How prove there is no continuous functions $f:[0,1]\to \mathbb R$, such that $f(x)+f(x^2)=x$.

Prove that there is no continuous functions $f:[0,1]\to R$, such that

My try. Assume that there is a continuous function with this property.
Thus, for any $n\ge 1$ and all $x\in [0,1]$,

since $f(0)=0$ and $\displaystyle\lim_{n\to \infty}x^{2^{n+1}}=0$ for any $x\in(0,1)$,it follows by the continuity of $f$ that $\displaystyle\lim_{n\to \infty}f\big(x^{2^{n+1}}\big)=0$, hence
for any $x\in (0,1)$

Why do I have prove that there is exists such a continuous functions $f$? Maybe my example is wrong? Why?

if my method is wrong,then How prove this problem ? Thank you.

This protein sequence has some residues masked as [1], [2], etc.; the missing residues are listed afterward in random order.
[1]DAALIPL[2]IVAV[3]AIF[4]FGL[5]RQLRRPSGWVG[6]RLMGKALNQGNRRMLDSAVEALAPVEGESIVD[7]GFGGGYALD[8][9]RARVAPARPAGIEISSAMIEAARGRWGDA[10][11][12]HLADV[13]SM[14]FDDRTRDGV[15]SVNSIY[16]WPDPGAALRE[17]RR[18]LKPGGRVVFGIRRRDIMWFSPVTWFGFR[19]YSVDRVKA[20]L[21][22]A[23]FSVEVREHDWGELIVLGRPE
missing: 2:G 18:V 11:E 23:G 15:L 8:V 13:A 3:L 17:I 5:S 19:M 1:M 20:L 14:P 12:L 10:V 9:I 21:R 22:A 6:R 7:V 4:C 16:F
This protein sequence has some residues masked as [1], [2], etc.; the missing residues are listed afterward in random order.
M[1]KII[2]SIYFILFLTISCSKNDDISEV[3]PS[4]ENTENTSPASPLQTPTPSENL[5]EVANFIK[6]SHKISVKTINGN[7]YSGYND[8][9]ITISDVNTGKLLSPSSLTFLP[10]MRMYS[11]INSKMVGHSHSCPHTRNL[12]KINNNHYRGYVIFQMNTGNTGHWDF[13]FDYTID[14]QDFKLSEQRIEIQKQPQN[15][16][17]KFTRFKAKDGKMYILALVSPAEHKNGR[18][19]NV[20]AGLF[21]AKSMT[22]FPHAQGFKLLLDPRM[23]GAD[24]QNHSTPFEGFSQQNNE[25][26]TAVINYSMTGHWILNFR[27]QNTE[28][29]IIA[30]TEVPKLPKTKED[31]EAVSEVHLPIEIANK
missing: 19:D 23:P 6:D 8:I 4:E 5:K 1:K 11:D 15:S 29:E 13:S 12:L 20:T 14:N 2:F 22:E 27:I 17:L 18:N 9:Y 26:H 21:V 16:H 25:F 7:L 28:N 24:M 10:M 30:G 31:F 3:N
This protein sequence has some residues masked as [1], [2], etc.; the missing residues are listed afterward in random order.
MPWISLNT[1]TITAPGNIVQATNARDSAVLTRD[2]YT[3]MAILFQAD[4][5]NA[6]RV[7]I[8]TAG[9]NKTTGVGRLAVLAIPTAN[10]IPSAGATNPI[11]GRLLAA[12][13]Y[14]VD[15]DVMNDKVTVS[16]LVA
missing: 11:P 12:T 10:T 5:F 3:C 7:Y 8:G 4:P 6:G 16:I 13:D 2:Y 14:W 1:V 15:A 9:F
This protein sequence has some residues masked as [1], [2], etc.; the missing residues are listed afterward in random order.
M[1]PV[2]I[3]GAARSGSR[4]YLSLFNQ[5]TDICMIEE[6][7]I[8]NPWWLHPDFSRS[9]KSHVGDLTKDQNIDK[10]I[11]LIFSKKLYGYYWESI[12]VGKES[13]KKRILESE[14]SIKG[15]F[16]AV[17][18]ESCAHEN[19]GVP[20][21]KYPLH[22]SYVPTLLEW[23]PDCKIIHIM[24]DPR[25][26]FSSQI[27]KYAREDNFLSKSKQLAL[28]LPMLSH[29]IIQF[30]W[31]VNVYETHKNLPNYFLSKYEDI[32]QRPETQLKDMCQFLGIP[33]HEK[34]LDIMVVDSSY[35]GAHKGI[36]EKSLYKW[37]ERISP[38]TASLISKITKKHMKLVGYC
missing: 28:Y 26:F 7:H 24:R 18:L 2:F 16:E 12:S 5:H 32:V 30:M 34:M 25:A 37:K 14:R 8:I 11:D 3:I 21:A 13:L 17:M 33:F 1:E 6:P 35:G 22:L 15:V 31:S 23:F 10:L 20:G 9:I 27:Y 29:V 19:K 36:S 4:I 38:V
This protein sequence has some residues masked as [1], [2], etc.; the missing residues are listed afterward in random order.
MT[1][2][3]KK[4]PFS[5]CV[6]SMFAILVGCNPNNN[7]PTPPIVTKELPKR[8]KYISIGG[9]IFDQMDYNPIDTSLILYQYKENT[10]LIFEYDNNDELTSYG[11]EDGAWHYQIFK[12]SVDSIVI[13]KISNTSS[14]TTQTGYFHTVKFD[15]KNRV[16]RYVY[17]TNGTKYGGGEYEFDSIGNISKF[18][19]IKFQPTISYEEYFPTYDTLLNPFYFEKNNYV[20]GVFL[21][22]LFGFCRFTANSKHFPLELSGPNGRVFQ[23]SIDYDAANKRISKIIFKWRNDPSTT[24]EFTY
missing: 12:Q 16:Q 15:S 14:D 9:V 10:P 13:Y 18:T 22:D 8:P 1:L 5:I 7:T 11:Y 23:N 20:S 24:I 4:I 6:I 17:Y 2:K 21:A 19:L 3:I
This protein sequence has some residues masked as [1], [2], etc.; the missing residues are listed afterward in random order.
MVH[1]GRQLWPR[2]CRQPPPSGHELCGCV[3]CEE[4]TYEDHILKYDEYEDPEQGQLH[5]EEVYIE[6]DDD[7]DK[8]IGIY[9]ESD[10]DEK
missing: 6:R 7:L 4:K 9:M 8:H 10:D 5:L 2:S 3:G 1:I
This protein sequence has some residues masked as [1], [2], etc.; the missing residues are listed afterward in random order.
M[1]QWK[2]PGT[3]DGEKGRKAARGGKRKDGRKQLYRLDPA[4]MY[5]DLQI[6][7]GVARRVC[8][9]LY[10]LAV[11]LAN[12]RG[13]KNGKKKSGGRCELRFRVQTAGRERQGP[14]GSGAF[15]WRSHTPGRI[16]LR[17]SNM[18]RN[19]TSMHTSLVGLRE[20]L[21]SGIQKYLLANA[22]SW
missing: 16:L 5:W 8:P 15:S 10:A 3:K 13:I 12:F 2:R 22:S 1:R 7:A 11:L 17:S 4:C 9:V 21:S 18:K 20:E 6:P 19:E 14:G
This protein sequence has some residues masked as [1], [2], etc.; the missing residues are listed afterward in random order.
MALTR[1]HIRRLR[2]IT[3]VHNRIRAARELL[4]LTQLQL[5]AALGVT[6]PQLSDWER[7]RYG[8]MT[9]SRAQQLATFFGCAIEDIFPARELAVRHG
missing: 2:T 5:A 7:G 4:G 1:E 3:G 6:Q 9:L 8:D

Clearly, for every $x\in[0,1)$,
f(x)=\sum_{n=0}^\infty (-1)^nx^{2^n}.
G. H. Hardy (“On certain oscillating series”, Quart. J. Math. 38 (1907), 269–288) proved that $f$
has infinitely many, very small oscillations as $x\to 1^−$, see attached Figure,

enter image description here

and the limit of $f$, as $x\to 1^-$, does not exist. See Duren’s book.

Update. For an elementary proof, it can be easily calculated that $f(0.995)>.5$ (in fact $f(.995)=.500881586206$). Let $x_0=0.995$, then
In this way we obtain a strictly increasing sequence $x_n=x_0^{1/4^n}$, such that $x_n\to 1^-$ and $f(x_n)>f(x_0)>\frac{1}{2}$. At the same time
and hence the sequence $y_n=x_n^{2}\to 1^-$, and $f(y_n)<1/2$. Thus the limit $\lim_{x\to 1^-}f(x)$ does not exist.
(See also Puzzle 8.)

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